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A widening gap exists between U.S. hiring managers and job seekers in terms of how each group views the skills employees need to thrive in the workforce, their outlook on the U.S. job market and the steps job seekers should take in order to gain employment, according to the third-annual job preparedness indicator report released today by DeVry University’s Career Advisory Board.
“We’re seeing an increasing number of job seekers who are losing hope, but the economy isn’t fully to blame,” said Alexandra Levit, business and workplace consultant and Career Advisory Board member. “Opportunities do exist for job seekers who are able to effectively demonstrate to hiring managers that they have specific in-demand skills.”
According to the report, 72 percent of job seekers are confident they know how to present their skills and experience to an interviewer and 56 percent are confident they know what employers are looking for in candidates today. However, only 15 percent of hiring managers said nearly all or most job seekers have the skills and traits their companies are looking for in candidates.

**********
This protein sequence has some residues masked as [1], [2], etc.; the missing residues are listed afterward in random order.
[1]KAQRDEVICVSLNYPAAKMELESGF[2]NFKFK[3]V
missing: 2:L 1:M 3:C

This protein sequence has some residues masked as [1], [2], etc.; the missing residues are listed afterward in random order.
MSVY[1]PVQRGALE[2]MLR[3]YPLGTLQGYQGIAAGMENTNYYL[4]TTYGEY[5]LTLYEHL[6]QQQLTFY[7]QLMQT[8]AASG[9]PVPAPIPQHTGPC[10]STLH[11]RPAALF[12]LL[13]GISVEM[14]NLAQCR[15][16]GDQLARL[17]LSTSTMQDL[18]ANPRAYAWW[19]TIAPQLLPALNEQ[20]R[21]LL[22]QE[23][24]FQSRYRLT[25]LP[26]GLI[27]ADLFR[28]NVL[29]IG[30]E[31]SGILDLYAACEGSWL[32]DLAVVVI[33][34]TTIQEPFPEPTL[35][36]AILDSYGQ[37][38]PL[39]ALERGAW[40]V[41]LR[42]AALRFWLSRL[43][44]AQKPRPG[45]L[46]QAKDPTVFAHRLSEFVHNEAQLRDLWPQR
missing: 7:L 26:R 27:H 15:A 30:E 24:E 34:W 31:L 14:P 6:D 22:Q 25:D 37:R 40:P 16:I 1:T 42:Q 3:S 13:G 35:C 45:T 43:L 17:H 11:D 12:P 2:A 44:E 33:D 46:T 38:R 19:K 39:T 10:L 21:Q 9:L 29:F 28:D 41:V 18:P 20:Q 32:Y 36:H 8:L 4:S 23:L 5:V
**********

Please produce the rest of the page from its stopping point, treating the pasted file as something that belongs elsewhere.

Eighty-six percent of hiring managers are at least somewhat confident the job market will improve in 2014, up considerably from 67 percent of hiring managers with a similar level of confidence in last year’s poll. In contrast, 37 percent of job seekers are not at all confident that the job market will improve next year, a 7 percent increase over last year.
Seventy-four percent of hiring managers said job seekers should have a mentor, counselor or job coach to talk to about whether their skills and experience match those required for the jobs they are interested in; only 40 percent of job seekers report having a similar professional resource.
Harris Interactive conducted the survey in July and August among 507 U.S. job seekers ages 18 and older and 500 U.S. hiring managers.